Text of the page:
Socially motivated changes communicate intent. They convey a message. Lately, some have taken to calling it THE MESSAGE. Which is essentially that women and POC are out-of-the-box awesome, but white men are: assholes, incompetent, villains, or some combination thereof. The pendulum has certainly swung to the other side.

Back when I was learning stage lighting, a key ethic instilled by a mentor was that “Every lighting plot has a message.” Even just throwing a lot of light on stage with no rhyme or reason, still says something. Possibly that you don’t know what you’re doing. Or maybe just that the lights are on, and we can see stuff. It’s still a message. The question is whether the message is in service of the story or a reflection of a socio-political agenda.


It’s a tough call, and I’m conflicted, but I come down on the side of respecting adaptations. In particular of not using them to express political messages; that’s just bad storytelling. If you’re going to remake something, respect its origin and context. Respect the fans who love it. Don’t revise history to make it look better through whatever lens happens to be in vogue now.

The obvious solution to leveling the playing field isn’t to force fit existing roles but to create new platforms and roles. Rather than playing musical chairs, add more chairs. Don’t treat it as zero-sum. With so many content platforms these days, we need the content.

The world is filled with myth and legends from other cultures. Disney has had success with original animations lately. Good storytelling is alive in Asia and India. Africa is literally an entire continent filled with largely untapped stories. Why aren’t there adaptations of stories by Octavia Butler or Paul Beatty? (Or many, many others.) Say what you will about Black Panther, it was a very successful movie.

But Hollywood has become craven and moribund. There’s too much money involved, and studios are reduced to creating McHappy meals for underdeveloped appetites. Children who will only eat fast food.

§ §

Fiction is a reflection of us. It often provides Insight & Revelation. Stories reflect their teller; adaptations reflect the adapter. What does wokeness say about the storyteller? About the priorities of the story? Is it a distraction, or is it a welcome updating?

Stay in character, my friends! Go forth and spread beauty and light.

About Wyrd Smythe

The canonical fool on the hill watching the sunset and the rotation of the planet and thinking what he imagines are large thoughts. View all posts by Wyrd Smythe

5 responses to “Live-Action Adaptations

  • Wyrd Smythe

    Other trilogies: Pancomputation [I, II, III], Digital Dualism [1, 2, 3], Robert J. Sawyer [this, this, and this], and others.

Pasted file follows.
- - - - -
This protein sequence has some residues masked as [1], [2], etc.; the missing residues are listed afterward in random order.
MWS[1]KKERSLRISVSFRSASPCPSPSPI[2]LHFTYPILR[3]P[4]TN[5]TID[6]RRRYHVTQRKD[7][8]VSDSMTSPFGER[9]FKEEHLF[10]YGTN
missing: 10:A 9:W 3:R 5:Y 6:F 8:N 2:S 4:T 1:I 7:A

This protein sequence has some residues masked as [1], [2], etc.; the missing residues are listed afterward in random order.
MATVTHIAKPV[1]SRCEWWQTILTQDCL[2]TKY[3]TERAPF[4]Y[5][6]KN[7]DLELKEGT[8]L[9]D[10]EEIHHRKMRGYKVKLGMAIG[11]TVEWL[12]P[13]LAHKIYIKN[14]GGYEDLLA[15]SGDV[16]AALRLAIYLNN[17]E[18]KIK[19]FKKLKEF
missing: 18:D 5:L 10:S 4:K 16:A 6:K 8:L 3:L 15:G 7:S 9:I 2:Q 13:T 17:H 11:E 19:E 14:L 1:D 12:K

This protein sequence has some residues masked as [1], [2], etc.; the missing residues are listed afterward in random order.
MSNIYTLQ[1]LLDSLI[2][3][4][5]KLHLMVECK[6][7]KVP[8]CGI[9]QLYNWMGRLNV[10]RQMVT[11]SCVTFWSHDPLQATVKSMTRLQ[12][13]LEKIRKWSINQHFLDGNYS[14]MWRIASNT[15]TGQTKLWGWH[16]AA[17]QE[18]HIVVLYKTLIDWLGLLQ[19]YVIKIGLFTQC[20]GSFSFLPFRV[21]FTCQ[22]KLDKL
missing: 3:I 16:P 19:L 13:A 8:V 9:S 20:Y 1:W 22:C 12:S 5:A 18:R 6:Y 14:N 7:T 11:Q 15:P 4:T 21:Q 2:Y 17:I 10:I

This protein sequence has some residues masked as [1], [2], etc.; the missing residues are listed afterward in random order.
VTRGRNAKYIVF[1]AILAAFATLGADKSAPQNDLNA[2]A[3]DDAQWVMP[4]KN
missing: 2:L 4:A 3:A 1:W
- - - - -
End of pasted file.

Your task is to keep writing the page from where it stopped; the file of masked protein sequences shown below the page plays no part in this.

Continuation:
Good things come in threes?

  • Wyrd Smythe

    Just to be clear, I think the problem is our love of live-action adaptations of fantastical properties. Stick with original properties where none of the adaptation issues arise.

  • Wyrd Smythe

    Gender swaps always stand out, and I’ll get more into that in the next post(s). It’s worth noting, though, that some characters are innately racially fluid. In the Netflix The Sandman adaptation, making Rose Walker and her family Black works just fine. It doesn’t really stand out because nothing connects with Rose’s race. But making Dream’s older sister Black does stand out when the other family members are notably pale. And when the character is so central to the original story and fan memories of it.

  • Mark Edward Jabbour

    “THE MESSAGE. Which is essentially that women and POC are out-of-the-box awesome,” this I can comment on, not so much the detail of the genre as I’ve only sampled it. (i.e. Not a fan.)

    I noticed the shift when I went back to college in the mid-90’s. I did research on current popular TV and found all male “stars” were bumbling fools – eg. The Cosby Show. (How ironic.)

    In some of my Anthropology classes EVERYTHING was said to be a “social construction”. And it was time for a change!

    I HAD to take at least one “multicultural” course in order to graduate. [I did, and did (with honors).]

    Following, in Graduate School (Social Work) … oh boy. 😦

    • Wyrd Smythe

      I think part of what happened is that, over time, white men became the last group that could be villains or clowns without an identity group complaining. And if white men did complain, they were obviously being racist or sexist or some other -ist.

      Which is not to say we don’t need change. It’s just funny how we never seem to get the pendulum to the middle. Always one extreme or another. Everyone wants the playing field tilted in their favor.

      Anthropologists, and more often sociologists, are prone to relativism. I’m prone to disagreeing. 😆